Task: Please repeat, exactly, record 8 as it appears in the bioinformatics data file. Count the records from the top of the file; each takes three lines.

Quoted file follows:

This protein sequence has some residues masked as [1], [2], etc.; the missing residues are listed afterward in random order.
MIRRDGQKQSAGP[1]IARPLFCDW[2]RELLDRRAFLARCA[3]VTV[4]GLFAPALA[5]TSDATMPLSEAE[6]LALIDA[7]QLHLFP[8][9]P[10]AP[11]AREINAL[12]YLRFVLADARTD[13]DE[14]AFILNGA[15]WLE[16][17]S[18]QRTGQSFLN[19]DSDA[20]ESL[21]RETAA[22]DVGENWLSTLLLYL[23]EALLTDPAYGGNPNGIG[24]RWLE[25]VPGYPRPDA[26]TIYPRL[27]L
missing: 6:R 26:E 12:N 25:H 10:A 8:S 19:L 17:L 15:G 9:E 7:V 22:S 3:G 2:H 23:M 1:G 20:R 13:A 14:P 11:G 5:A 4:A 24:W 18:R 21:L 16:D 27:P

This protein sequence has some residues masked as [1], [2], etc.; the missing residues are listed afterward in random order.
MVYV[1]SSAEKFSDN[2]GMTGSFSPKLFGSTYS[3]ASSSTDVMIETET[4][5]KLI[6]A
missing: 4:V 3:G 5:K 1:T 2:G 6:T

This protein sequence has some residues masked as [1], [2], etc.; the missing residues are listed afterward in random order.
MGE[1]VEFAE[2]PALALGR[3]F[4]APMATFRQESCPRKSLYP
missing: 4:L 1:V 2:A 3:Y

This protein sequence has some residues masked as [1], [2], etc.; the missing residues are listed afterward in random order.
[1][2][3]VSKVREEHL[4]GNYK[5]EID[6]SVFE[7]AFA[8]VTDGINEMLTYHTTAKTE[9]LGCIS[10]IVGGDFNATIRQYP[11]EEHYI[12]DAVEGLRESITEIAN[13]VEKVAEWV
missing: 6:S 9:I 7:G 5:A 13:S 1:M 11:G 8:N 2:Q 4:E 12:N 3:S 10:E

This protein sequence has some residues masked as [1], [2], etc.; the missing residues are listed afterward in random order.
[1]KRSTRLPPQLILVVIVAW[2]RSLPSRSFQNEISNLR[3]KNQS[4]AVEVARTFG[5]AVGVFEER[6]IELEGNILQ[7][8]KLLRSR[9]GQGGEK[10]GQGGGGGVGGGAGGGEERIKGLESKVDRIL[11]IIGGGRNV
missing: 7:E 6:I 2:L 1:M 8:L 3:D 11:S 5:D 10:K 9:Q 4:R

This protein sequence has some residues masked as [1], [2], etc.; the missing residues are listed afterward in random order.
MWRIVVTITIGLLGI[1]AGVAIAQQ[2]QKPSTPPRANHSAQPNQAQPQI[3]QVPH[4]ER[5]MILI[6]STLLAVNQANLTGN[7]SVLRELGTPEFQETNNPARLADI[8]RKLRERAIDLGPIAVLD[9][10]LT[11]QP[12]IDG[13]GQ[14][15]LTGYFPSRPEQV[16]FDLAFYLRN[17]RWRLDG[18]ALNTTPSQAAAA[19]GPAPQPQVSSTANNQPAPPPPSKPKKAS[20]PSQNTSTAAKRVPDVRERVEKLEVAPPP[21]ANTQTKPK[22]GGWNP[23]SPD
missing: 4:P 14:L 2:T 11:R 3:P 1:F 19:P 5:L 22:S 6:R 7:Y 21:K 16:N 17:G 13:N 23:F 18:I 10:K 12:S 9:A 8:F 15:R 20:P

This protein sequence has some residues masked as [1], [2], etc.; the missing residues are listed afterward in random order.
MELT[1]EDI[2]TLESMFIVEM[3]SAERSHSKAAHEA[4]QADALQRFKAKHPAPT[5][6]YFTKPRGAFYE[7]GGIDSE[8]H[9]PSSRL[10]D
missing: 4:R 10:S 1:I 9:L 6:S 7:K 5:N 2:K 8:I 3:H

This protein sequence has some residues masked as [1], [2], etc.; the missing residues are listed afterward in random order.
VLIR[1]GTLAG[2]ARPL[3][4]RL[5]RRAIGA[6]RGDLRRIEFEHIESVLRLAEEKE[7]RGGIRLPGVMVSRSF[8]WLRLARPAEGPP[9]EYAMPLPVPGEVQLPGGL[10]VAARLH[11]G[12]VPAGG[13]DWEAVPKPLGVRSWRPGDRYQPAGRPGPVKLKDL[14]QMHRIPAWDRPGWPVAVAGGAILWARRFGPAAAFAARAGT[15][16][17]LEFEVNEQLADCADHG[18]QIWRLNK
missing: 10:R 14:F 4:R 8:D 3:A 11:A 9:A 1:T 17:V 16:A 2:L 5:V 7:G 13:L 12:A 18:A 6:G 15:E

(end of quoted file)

This protein sequence has some residues masked as [1], [2], etc.; the missing residues are listed afterward in random order.
VLIR[1]GTLAG[2]ARPL[3][4]RL[5]RRAIGA[6]RGDLRRIEFEHIESVLRLAEEKE[7]RGGIRLPGVMVSRSF[8]WLRLARPAEGPP[9]EYAMPLPVPGEVQLPGGL[10]VAARLH[11]G[12]VPAGG[13]DWEAVPKPLGVRSWRPGDRYQPAGRPGPVKLKDL[14]QMHRIPAWDRPGWPVAVAGGAILWARRFGPAAAFAARAGT[15][16][17]LEFEVNEQLADCADHG[18]QIWRLNK
missing: 10:R 14:F 4:R 8:D 3:A 11:A 9:A 1:T 17:V 16:A 2:L 5:V 7:G 13:L 12:A 18:A 6:G 15:E